and these of dark blue, for 75p each. And then I spied...
this Bergere knitting cotton in white, so I bought 5 skeins for 75p each too. All this is destined for socks next year - I will try dying the white cotton when I've knitted it up.

Monday, 19 October 2009

Weekend Knitting

So I started the Christmas knitting this weekend, beginning with this sweater - Lochalsh - from The Knitter Magazine issue 9. This is the bottom border, just a couple of coloured rows to do at the top now and it's plain knitting up to the yoke. It's knitted in the round, bottom up. This is the first big fairisle project I've done since I switched to knitting portuguese style (I got some practice on the Sanquhar first) and I have to say that I'm knitting fairisle faster than before using this technique. Once you get the hang of the pattern, it's easy, but it took a while to get the right number of stitches on the needles at the increase - I counted them several times but didn't get it right. Is it just me or is it much harder to count stitches on circular needles than on straight?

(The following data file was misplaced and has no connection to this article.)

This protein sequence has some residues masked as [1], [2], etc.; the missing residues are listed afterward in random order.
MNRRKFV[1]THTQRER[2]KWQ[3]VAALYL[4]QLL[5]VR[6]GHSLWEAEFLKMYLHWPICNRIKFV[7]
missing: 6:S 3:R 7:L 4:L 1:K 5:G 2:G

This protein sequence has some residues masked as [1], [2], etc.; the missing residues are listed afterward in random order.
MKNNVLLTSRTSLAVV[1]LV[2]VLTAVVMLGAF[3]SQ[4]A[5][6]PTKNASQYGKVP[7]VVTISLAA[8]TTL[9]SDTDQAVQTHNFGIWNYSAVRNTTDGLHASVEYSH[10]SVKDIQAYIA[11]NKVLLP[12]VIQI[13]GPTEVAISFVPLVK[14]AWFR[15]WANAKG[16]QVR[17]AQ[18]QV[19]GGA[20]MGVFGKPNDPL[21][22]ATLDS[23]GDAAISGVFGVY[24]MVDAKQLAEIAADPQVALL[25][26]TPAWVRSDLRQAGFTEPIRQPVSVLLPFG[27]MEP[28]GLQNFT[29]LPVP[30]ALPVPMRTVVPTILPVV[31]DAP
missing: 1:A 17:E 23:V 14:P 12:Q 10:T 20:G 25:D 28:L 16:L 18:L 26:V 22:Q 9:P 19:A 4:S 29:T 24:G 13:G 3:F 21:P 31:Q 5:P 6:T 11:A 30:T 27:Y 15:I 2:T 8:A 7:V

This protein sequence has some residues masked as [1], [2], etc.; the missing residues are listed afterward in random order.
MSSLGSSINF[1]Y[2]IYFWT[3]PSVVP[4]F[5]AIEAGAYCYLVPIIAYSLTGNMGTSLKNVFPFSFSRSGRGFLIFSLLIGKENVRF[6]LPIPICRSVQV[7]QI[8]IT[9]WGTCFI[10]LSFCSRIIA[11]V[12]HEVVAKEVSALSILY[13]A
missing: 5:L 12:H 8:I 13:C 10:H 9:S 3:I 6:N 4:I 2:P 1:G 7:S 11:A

I really love the picot edge which is done rather cleverly with a row of yo/k2tog stitches sandwiched between two sets of stocking stitch. Then you fold it back and knit the cast on edge into another row to form the nice edge. Having done this before, I was aware you can get out of synch - you should just match cast on stitch to needle stitch but somehow it doesn't quite work out that way and you go off course. So I checked regularly and corrected by "missing" a stitch every so often. All in all, a nice project and easy TV knitting.
This is the Sanquhar so far - I'm almost up to putting stitches aside for the thumb, should get there today. It's looking good!

Friday, 16 October 2009

The yarn for my Mum's Christmas sweater finally arrived today. She's very happy with it - it is to be a fairisle style sweater, with pattern at the sleeve ends and yoke. She loves bright colours - can you tell?